This easy to build jig makes it possible to create traditional raised panels on the router table without any special bits. All you need is a simple straight router bit, and the results are quick, easy and repeatable.
This amazingly accurate and versatile router table fence is patterned after the very expensive Incra LS system. It features a set of interlocking teeth creating positive stops every 1/16". You can't miss your mark even by the tiniest fraction of in inch! And when combined with Stumpy's "sliding router table" you can create precise joinery! It also works on any router table and is the most accurate homemade router fence out there.
This is a great machine for cutting curves and large holes without having to cut from the edge of the work piece like with a band saw. In fact, it can replace a band saw in a budget-minded shop. PLUS, it can cut plastic, metal, even tile! Rockwell calls theirs a Blade-runner, but this one has features that even theirs doesn't have. For one thing, it makes beveled cuts. It has a storage drawer at the bottom, and it can be made from scraps and a cheap saw.
These two jigs are easy to make, and simple to use. One is for the router table, the other is used with a hand-held router. Both will cut through-dovetail pins (the tails are cut with a band saw, scroll saw or jig saw). The hand-held router jig will also enable you to cut half-blind dovetails as well. Both jigs are demonstrated in the videos below, and there's another video about laying out your joints.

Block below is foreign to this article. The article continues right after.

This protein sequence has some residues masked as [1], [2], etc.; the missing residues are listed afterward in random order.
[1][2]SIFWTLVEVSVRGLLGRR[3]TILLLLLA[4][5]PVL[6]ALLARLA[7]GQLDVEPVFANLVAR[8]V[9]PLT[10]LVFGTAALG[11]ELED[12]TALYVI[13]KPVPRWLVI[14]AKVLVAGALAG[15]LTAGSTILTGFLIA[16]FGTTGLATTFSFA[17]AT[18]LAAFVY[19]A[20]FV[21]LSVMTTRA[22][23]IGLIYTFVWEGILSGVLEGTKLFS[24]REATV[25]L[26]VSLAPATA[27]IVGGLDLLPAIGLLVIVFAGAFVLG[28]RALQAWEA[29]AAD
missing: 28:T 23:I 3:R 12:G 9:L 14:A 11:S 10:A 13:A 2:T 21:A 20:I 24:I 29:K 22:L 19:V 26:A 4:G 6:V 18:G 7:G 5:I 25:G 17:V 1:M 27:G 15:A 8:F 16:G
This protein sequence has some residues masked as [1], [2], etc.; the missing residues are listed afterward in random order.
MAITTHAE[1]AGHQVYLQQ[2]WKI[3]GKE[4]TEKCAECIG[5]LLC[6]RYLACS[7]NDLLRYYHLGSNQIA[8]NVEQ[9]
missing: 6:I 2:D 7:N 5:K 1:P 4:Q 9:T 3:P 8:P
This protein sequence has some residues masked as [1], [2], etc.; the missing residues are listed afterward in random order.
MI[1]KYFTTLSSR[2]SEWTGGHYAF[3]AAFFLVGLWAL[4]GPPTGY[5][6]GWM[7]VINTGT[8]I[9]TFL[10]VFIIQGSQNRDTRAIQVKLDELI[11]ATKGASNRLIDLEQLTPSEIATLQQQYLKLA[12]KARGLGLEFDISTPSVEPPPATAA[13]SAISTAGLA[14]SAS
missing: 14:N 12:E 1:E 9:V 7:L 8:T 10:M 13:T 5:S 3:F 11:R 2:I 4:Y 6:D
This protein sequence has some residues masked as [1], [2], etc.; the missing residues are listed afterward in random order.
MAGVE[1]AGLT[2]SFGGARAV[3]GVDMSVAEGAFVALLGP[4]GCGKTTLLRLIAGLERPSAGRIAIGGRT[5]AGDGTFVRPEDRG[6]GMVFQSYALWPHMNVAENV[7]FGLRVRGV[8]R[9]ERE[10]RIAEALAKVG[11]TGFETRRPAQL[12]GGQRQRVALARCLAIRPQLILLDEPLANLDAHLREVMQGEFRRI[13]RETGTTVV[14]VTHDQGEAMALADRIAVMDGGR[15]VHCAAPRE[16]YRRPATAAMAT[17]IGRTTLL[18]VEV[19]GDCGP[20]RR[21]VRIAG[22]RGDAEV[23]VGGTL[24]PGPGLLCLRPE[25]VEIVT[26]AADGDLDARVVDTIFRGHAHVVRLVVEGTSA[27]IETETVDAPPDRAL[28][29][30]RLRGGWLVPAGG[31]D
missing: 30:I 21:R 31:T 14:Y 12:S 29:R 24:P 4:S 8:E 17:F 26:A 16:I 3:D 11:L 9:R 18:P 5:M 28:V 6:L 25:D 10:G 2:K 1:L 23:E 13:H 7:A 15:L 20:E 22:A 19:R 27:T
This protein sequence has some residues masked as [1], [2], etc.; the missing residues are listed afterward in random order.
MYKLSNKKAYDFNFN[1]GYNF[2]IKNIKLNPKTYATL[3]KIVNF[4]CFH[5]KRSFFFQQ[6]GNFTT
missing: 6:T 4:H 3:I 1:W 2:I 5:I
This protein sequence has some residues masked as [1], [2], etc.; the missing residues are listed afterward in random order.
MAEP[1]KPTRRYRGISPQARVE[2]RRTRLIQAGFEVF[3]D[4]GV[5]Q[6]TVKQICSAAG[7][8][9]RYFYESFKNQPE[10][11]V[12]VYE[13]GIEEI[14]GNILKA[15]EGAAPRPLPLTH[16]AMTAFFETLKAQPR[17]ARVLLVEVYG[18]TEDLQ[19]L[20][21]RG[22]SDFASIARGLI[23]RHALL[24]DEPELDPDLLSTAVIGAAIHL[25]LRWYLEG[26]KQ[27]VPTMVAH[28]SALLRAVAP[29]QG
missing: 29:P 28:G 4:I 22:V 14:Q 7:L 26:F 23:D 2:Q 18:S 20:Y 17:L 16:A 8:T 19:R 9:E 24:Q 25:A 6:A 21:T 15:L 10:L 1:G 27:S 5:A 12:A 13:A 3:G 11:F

A mini cyclone designed to keep your filter clean and your vacuum working hard! There are commercial versions on the market, but ours is easy and inexpensive to make, and will mount directly on your vacuum so you don't have to pull a separate bucket around. Vacuum surgery is optional, and we walk you through the whole thing! This project was featured on episodes 51 & 52 of "The Stumpy Nubs Workshop".
This may be the only clamp rack you ever need. It will hold between 20-40 clamps, depending on the type, including F-clamps, parallel clamps, pipe clamps, bar clamps or pistol grip clamps. Set up the rack according to the types you own now. If you get more of a different type later, the rack adjusts to always efficiently use the valuable wall space. And it only requires a half sheet of plywood!
Router planes are amazing tools, but they are also largely misunderstood. And that's a shame, because they are extremely useful in both a hand-tool and a power-tool workshop. Rather than cutting profiles, as a modern router does, a router plane is for cutting to depth with precise accuracy. They can be used to make the bottom of a table saw dado perfectly flat. They can fine tune a rabbet or a tenon. They are the perfect companion to many power tools with nearly unlimited uses.
My version of the router plane is easy to make from a scrap of wood and some easy to find hardware. And unlike other homemade versions, this has a micro-adjuster to set the depth and shaving thickness.